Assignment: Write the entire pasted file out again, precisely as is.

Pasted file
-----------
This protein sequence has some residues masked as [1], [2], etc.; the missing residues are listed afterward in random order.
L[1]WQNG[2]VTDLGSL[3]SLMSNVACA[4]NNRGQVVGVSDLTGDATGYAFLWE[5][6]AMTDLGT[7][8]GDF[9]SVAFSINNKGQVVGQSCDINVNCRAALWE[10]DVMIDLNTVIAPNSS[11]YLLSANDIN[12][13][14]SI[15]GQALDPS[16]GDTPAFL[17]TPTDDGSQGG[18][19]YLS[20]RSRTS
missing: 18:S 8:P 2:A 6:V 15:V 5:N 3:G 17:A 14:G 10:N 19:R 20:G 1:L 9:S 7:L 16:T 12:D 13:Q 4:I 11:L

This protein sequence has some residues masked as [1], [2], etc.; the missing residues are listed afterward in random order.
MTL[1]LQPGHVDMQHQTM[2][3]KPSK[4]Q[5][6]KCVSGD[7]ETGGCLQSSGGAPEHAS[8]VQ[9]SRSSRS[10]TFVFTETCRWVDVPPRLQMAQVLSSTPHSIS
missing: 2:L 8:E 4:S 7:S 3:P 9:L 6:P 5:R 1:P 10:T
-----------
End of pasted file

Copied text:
This protein sequence has some residues masked as [1], [2], etc.; the missing residues are listed afterward in random order.
L[1]WQNG[2]VTDLGSL[3]SLMSNVACA[4]NNRGQVVGVSDLTGDATGYAFLWE[5][6]AMTDLGT[7][8]GDF[9]SVAFSINNKGQVVGQSCDINVNCRAALWE[10]DVMIDLNTVIAPNSS[11]YLLSANDIN[12][13][14]SI[15]GQALDPS[16]GDTPAFL[17]TPTDDGSQGG[18][19]YLS[20]RSRTS
missing: 18:S 8:P 2:A 6:V 15:V 5:N 3:G 17:A 14:G 10:N 19:R 20:G 1:L 9:S 7:L 16:T 12:D 13:Q 4:I 11:L

This protein sequence has some residues masked as [1], [2], etc.; the missing residues are listed afterward in random order.
MTL[1]LQPGHVDMQHQTM[2][3]KPSK[4]Q[5][6]KCVSGD[7]ETGGCLQSSGGAPEHAS[8]VQ[9]SRSSRS[10]TFVFTETCRWVDVPPRLQMAQVLSSTPHSIS
missing: 2:L 8:E 4:S 7:S 3:P 9:L 6:P 5:R 1:P 10:T